The Fourth Circuit today unanimously affirmed the piracy and piracy-related convictions of Mohammad Shibin, a negotiator for Somali pirates in connection with the seizure of the American sailing ship Quest and the German merchant ship Marida Marguerite. Judge Niemeyer wrote the opinion in United States v. Shibin, in which Judge Motz and Judge Floyd joined. (For news coverage of the oral argument, see here.)
This summary begins the opinion:
On May 8, 2010, Somali pirates seized the German merchant ship the Marida Marguerite on the high seas, took hostages, pillaged the ship, looted and tortured its crew, and extorted a $5-million ransom from its owners. Mohammad Saaili Shibin, while not among the pirates who attacked the ship, boarded it after it was taken into Somali waters and conducted the negotiations for the ransom and participated in the torture of the merchant ship’s crew as part of the process.
On February 18, 2011, Somali pirates seized the American sailing ship the Quest on the high seas. A U.S. Navy ship communicated with the pirates on board in an effort to negotiate the rescue of the ship and its crew of four Americans, but the pirates referred the Navy personnel to Shibin as their negotiator. When the Navy ship thereafter sought to bar the pirates from taking the Quest into Somali waters, the pirates killed the four Americans.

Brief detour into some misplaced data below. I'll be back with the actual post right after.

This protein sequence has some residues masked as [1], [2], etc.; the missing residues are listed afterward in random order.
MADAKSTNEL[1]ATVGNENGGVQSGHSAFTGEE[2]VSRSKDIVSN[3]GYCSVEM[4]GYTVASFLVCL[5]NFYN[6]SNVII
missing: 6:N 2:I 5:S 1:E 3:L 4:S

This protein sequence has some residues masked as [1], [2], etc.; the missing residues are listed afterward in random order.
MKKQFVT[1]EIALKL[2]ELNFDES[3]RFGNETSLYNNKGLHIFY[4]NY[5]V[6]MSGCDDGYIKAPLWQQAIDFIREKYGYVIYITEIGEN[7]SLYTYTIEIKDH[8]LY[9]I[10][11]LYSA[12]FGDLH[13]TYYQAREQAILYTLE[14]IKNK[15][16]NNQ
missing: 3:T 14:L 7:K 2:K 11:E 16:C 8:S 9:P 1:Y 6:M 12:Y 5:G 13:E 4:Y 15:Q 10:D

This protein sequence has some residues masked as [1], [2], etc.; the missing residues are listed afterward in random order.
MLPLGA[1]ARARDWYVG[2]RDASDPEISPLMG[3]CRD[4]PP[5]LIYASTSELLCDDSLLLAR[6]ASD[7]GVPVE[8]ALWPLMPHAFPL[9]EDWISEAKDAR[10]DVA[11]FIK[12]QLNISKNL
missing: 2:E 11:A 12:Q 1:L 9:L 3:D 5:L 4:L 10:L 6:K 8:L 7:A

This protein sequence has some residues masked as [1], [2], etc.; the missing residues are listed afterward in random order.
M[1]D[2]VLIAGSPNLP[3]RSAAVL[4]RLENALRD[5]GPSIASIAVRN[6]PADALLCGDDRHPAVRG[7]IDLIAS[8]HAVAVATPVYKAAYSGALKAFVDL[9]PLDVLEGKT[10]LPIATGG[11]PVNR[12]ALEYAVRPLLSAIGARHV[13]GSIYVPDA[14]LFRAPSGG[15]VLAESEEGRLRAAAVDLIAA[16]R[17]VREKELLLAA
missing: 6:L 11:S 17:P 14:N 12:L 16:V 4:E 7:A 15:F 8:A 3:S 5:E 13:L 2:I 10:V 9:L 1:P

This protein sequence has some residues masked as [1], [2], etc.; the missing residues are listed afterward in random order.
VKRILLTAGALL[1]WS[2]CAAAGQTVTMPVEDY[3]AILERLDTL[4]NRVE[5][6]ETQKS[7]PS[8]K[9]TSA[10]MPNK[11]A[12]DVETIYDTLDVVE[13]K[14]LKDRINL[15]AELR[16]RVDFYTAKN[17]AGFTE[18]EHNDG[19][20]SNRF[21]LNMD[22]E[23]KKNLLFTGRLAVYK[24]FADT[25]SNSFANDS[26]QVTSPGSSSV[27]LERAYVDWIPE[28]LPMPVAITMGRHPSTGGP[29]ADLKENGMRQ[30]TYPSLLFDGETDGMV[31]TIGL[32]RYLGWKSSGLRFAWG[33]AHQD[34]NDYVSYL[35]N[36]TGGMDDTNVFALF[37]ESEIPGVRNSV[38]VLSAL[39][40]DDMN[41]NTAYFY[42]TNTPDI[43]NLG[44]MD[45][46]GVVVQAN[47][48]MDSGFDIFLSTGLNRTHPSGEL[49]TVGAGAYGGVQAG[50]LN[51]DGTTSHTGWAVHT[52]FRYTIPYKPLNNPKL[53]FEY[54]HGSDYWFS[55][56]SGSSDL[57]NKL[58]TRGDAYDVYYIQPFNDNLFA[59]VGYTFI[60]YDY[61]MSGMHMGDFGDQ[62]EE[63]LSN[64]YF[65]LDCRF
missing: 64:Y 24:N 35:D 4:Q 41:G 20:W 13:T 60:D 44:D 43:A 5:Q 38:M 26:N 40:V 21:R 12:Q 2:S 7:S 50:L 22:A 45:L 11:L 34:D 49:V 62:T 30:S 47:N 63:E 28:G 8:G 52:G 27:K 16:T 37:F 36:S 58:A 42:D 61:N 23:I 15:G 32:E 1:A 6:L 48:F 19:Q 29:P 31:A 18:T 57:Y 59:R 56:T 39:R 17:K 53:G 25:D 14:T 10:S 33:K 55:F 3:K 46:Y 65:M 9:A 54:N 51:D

Shibin was later located and arrested in Somalia and turned over to the FBI, which flew him to Virginia to stand trial for his participation in the two piracies. A jury convicted him on 15 counts, and he was sentenced to multiple terms of life imprisonment.
On appeal, Shibin contends that the district court erred by refusing (1) to dismiss the piracy charges on the ground that Shibin himself did not act on the high seas and therefore the court lacked subject-matter jurisdiction over those charges; (2) to dismiss all counts for lack of personal jurisdiction because Shibin was forcibly seized in Somalia and involuntarily removed to the United States; (3) to dismiss the non-piracy counts involving the Marida Marguerite because “universal jurisdiction” did not extend to justify the U.S. government’s prosecution of those crimes; and (4) to exclude FBI Agent Kevin Coughlin’s testimony about prior statements made to him by a Somali-speaking witness through an interpreter because the interpreter was not present in court.
We conclude that the district court did not err in refusing to dismiss the various counts of the indictment and did not abuse its discretion in admitting Agent Coughlin’s testimony. Accordingly, we affirm.
In the course of explaining why jurisdiction was proper over the non-piracy counts regardless of the presence or absence of universal jurisdiction, the Court explains that “Shibin was involved in hostage taking on the Marida Marguerite and was later found in Virginia, where he was prosecuted.” This is something of an understatement in normal parlance, but makes sense in legal parlance. As the court explains earlier in its opinion, Shibin’s presence in the United States satisfies the “found in” requirement even though that presence was involuntary on his part.